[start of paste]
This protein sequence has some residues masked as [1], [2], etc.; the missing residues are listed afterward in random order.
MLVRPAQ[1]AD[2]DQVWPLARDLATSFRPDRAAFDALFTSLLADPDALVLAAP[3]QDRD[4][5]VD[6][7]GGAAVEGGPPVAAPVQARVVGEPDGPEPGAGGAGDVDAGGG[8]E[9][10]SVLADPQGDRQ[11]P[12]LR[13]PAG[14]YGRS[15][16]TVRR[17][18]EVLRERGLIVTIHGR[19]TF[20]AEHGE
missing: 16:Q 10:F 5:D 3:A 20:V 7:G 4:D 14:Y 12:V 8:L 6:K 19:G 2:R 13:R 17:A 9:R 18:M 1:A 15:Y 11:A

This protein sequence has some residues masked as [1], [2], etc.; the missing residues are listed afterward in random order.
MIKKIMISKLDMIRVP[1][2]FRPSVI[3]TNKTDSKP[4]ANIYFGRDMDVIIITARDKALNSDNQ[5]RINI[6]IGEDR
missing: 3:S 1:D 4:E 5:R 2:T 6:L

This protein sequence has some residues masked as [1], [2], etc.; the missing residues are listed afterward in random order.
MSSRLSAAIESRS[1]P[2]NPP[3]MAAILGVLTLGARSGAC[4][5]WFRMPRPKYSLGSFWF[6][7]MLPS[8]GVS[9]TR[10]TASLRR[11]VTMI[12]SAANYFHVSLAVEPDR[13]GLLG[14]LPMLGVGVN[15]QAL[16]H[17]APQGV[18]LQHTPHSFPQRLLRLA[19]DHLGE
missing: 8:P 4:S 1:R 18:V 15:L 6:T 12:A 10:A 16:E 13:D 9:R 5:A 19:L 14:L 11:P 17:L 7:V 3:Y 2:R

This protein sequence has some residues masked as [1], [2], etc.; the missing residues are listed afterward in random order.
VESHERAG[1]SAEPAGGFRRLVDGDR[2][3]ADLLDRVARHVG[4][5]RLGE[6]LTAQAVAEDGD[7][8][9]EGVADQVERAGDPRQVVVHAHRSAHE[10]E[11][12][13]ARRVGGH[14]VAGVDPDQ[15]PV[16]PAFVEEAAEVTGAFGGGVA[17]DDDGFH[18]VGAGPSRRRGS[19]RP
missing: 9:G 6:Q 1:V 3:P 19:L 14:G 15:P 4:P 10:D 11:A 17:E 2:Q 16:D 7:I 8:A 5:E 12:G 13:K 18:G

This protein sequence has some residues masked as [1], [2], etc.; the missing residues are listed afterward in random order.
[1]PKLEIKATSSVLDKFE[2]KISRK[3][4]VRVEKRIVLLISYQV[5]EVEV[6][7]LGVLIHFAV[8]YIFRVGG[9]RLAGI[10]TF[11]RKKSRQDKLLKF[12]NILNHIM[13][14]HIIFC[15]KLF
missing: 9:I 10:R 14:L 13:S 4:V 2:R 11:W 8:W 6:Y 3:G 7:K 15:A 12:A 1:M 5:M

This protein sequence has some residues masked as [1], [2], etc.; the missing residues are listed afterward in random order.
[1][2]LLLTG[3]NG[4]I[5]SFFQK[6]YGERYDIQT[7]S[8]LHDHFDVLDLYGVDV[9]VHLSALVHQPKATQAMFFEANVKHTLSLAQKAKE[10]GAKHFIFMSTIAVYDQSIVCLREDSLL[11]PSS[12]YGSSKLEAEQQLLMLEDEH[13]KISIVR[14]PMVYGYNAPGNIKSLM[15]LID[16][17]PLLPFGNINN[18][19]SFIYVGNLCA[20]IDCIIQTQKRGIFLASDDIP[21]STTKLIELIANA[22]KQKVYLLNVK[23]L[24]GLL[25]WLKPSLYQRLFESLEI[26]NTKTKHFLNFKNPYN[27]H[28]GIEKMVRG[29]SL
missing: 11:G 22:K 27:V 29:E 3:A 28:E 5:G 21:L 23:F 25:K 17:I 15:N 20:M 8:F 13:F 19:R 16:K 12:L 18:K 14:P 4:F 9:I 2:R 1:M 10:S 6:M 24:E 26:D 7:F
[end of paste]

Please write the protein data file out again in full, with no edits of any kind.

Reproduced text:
This protein sequence has some residues masked as [1], [2], etc.; the missing residues are listed afterward in random order.
MLVRPAQ[1]AD[2]DQVWPLARDLATSFRPDRAAFDALFTSLLADPDALVLAAP[3]QDRD[4][5]VD[6][7]GGAAVEGGPPVAAPVQARVVGEPDGPEPGAGGAGDVDAGGG[8]E[9][10]SVLADPQGDRQ[11]P[12]LR[13]PAG[14]YGRS[15][16]TVRR[17][18]EVLRERGLIVTIHGR[19]TF[20]AEHGE
missing: 16:Q 10:F 5:D 3:A 20:V 7:G 4:D 14:Y 12:V 8:L 6:K 19:G 2:R 13:R 17:A 9:R 18:M 1:A 15:Y 11:A

This protein sequence has some residues masked as [1], [2], etc.; the missing residues are listed afterward in random order.
MIKKIMISKLDMIRVP[1][2]FRPSVI[3]TNKTDSKP[4]ANIYFGRDMDVIIITARDKALNSDNQ[5]RINI[6]IGEDR
missing: 3:S 1:D 4:E 5:R 2:T 6:L

This protein sequence has some residues masked as [1], [2], etc.; the missing residues are listed afterward in random order.
MSSRLSAAIESRS[1]P[2]NPP[3]MAAILGVLTLGARSGAC[4][5]WFRMPRPKYSLGSFWF[6][7]MLPS[8]GVS[9]TR[10]TASLRR[11]VTMI[12]SAANYFHVSLAVEPDR[13]GLLG[14]LPMLGVGVN[15]QAL[16]H[17]APQGV[18]LQHTPHSFPQRLLRLA[19]DHLGE
missing: 8:P 4:S 1:R 18:V 15:L 6:T 12:A 10:A 16:E 13:D 9:R 5:A 19:L 14:L 11:P 17:L 7:V 3:Y 2:R

This protein sequence has some residues masked as [1], [2], etc.; the missing residues are listed afterward in random order.
VESHERAG[1]SAEPAGGFRRLVDGDR[2][3]ADLLDRVARHVG[4][5]RLGE[6]LTAQAVAEDGD[7][8][9]EGVADQVERAGDPRQVVVHAHRSAHE[10]E[11][12][13]ARRVGGH[14]VAGVDPDQ[15]PV[16]PAFVEEAAEVTGAFGGGVA[17]DDDGFH[18]VGAGPSRRRGS[19]RP
missing: 9:G 6:Q 1:V 3:P 19:L 14:G 15:P 4:P 10:D 11:A 17:E 2:Q 16:D 7:I 8:A 5:E 12:G 13:K 18:G

This protein sequence has some residues masked as [1], [2], etc.; the missing residues are listed afterward in random order.
[1]PKLEIKATSSVLDKFE[2]KISRK[3][4]VRVEKRIVLLISYQV[5]EVEV[6][7]LGVLIHFAV[8]YIFRVGG[9]RLAGI[10]TF[11]RKKSRQDKLLKF[12]NILNHIM[13][14]HIIFC[15]KLF
missing: 9:I 10:R 14:L 13:S 4:V 2:R 11:W 8:W 6:Y 3:G 7:K 15:A 12:A 1:M 5:M

This protein sequence has some residues masked as [1], [2], etc.; the missing residues are listed afterward in random order.
[1][2]LLLTG[3]NG[4]I[5]SFFQK[6]YGERYDIQT[7]S[8]LHDHFDVLDLYGVDV[9]VHLSALVHQPKATQAMFFEANVKHTLSLAQKAKE[10]GAKHFIFMSTIAVYDQSIVCLREDSLL[11]PSS[12]YGSSKLEAEQQLLMLEDEH[13]KISIVR[14]PMVYGYNAPGNIKSLM[15]LID[16][17]PLLPFGNINN[18][19]SFIYVGNLCA[20]IDCIIQTQKRGIFLASDDIP[21]STTKLIELIANA[22]KQKVYLLNVK[23]L[24]GLL[25]WLKPSLYQRLFESLEI[26]NTKTKHFLNFKNPYN[27]H[28]GIEKMVRG[29]SL
missing: 11:G 22:K 27:V 29:E 3:A 28:E 5:G 21:L 23:F 25:K 17:I 15:N 20:M 8:F 13:F 19:R 16:K 12:L 18:K 14:P 4:F 9:I 2:R 1:M 10:S 6:M 24:E 26:D 7:F